National

Japanese recognized as world's oldest living man dies at 112

Kyodo

Chitetsu Watanabe, a 112-year-old who was recognized by Guinness World Records earlier this month as the world’s oldest living man, died Sunday at the nursing home where he resided, his family said.

Watanabe, who was born on March 5, 1907, died Sunday night at the facility in Joetsu, Niigata Prefecture. A funeral will be held Friday.

Eleven days earlier on Feb. 12, Watanabe had pumped his fist and cited laughter as the secret to his longevity as he was handed a certificate by a Guinness World Records official at his nursing home.

According to his eldest son’s wife, Yoko, 81, Watanabe fell ill soon after the recognition and became unable to eat. She said that when she told him to “hang in there” during a visit Sunday afternoon, he opened his eyes slightly and nodded.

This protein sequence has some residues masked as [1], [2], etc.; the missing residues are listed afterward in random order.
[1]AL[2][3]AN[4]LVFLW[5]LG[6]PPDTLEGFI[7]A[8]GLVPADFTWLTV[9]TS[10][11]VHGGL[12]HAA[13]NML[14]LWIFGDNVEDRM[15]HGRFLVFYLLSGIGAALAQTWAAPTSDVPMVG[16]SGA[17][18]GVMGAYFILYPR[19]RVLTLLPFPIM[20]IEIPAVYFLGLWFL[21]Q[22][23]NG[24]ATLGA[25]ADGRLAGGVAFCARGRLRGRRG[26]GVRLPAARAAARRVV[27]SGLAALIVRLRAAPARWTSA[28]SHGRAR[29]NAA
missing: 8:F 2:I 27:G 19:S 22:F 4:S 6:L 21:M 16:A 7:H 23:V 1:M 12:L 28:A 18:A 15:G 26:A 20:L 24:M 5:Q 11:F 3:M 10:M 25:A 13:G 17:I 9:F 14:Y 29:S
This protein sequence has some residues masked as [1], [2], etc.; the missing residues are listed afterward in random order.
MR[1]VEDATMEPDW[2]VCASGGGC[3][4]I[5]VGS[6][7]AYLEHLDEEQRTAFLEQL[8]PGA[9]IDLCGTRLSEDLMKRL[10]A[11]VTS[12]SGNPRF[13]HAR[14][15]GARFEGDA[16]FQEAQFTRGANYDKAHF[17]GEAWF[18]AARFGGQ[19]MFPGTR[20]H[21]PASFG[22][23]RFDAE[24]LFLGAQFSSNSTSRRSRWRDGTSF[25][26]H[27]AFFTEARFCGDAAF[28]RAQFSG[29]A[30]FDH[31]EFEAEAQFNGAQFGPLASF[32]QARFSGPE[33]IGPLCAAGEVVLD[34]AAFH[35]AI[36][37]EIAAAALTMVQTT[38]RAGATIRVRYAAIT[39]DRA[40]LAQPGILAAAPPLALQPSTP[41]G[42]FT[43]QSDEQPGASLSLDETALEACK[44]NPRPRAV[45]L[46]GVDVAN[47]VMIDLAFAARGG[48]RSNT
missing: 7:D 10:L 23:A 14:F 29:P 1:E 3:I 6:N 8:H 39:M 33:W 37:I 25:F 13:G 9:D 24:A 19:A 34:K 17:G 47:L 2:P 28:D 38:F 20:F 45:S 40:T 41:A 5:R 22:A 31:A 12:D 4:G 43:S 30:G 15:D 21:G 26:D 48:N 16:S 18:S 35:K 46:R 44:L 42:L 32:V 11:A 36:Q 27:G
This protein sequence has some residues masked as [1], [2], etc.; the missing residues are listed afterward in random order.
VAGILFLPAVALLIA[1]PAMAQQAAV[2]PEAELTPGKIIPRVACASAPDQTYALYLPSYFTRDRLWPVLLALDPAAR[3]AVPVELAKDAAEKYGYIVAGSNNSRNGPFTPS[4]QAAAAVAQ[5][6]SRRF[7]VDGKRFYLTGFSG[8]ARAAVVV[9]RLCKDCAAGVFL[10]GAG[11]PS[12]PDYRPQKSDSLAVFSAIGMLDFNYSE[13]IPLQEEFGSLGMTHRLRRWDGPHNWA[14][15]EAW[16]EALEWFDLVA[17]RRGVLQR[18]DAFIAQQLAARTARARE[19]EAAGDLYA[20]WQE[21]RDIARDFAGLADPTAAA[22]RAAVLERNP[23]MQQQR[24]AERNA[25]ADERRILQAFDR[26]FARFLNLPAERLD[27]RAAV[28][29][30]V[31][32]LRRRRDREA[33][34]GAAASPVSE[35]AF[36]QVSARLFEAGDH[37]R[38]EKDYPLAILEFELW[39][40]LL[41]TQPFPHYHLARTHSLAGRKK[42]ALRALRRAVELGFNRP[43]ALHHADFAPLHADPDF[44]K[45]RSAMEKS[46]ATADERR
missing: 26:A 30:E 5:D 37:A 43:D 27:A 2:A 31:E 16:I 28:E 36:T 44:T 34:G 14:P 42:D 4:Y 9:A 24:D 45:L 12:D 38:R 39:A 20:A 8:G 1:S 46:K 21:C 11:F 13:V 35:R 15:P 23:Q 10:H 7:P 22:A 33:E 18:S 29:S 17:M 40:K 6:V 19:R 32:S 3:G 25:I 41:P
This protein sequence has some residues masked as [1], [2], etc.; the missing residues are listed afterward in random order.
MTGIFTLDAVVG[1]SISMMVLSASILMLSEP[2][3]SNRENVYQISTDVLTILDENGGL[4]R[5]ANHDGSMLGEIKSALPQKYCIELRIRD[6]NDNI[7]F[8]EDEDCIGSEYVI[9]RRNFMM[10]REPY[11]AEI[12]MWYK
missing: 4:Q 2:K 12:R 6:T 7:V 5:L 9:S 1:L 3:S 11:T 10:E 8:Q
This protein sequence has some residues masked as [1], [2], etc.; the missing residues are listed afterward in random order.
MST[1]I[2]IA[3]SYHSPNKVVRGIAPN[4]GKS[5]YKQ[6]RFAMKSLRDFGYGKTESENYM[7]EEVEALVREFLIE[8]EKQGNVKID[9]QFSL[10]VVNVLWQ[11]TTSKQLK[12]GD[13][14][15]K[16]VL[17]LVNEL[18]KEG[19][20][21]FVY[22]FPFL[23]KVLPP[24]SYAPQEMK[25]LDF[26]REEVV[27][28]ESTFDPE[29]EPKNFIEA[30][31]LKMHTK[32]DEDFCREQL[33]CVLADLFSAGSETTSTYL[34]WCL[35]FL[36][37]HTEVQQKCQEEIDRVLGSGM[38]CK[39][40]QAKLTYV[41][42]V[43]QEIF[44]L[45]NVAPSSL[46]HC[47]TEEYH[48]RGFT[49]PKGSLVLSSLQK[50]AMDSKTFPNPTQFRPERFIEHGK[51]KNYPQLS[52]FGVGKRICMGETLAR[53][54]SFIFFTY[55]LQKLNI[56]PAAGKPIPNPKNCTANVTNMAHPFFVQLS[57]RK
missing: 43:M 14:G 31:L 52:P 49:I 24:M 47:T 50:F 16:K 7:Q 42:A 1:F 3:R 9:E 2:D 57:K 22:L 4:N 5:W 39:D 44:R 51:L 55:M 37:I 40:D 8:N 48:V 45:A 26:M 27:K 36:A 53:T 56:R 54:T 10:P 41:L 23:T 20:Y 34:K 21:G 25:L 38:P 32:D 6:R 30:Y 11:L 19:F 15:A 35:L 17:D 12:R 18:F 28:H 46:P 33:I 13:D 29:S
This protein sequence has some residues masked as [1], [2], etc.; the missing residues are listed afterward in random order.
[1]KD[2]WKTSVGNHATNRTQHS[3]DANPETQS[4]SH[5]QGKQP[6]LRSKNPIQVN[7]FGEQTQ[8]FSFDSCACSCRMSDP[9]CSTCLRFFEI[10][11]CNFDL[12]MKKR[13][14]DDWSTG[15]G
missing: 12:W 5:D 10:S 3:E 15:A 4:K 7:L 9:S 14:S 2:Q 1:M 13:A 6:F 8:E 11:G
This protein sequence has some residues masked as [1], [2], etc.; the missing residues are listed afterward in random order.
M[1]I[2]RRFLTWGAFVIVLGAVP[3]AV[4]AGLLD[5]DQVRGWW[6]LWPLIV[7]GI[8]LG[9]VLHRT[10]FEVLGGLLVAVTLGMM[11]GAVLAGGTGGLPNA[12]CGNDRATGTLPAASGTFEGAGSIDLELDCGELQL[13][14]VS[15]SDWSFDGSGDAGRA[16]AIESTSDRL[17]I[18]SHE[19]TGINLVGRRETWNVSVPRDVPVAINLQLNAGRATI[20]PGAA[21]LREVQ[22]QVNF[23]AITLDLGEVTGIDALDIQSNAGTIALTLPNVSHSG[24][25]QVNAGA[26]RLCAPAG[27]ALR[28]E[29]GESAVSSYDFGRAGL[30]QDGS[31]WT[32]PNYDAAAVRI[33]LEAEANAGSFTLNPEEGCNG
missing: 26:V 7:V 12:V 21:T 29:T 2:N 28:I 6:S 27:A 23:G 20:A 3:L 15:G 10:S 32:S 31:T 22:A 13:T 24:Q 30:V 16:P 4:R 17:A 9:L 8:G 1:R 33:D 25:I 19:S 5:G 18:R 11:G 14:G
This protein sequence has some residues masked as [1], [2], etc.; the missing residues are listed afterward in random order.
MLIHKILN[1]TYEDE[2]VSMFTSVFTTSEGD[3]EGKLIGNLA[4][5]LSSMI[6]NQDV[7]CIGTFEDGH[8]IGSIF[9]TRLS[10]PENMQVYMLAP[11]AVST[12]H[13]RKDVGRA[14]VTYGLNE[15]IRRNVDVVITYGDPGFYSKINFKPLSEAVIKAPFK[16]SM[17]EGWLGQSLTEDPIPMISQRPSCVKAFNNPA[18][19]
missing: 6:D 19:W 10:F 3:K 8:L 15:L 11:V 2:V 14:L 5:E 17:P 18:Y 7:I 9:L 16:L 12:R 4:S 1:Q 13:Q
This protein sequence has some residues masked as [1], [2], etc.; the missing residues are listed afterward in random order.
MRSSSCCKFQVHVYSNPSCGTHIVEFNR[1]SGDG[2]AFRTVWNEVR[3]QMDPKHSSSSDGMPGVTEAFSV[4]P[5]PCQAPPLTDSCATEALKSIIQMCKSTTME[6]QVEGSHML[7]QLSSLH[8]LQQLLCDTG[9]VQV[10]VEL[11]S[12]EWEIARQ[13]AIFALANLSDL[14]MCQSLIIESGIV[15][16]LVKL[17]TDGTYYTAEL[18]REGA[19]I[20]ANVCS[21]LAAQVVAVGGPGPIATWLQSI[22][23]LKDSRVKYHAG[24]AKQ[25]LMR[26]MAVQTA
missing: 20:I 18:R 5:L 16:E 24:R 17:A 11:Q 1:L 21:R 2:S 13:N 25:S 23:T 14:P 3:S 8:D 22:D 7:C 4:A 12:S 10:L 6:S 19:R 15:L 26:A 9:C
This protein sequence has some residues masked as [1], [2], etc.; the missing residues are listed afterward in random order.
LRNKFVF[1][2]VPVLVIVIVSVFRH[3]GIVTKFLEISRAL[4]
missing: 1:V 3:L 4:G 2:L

Watanabe was recognized as the oldest living man after the previous holder of the title, Masazo Nonaka from Hokkaido, died on Jan. 20 last year at age 113.

Born to a family of farmers in Joetsu, Watanabe moved to Taiwan at the age of 20 and spent 18 years there. He returned to Japan after World War II and worked as a civil servant in his hometown until his retirement.

He had five children, 12 grandchildren, 16 great-grandchildren and one great-great-grandchild, according to his family.

Following Watanabe’s death, there are currently no male supercentenarians recognized by the U.S.-based Gerontology Research Group.

Japan is one of the world’s top countries for longevity. Kane Tanaka, a 117-year-old resident of Fukuoka Prefecture, is recognized by Guinness World Records as the world’s oldest living person following the death in July 2018 of another Japanese woman, Chiyo Miyako from Kanagawa Prefecture, at 117.

Coronavirus banner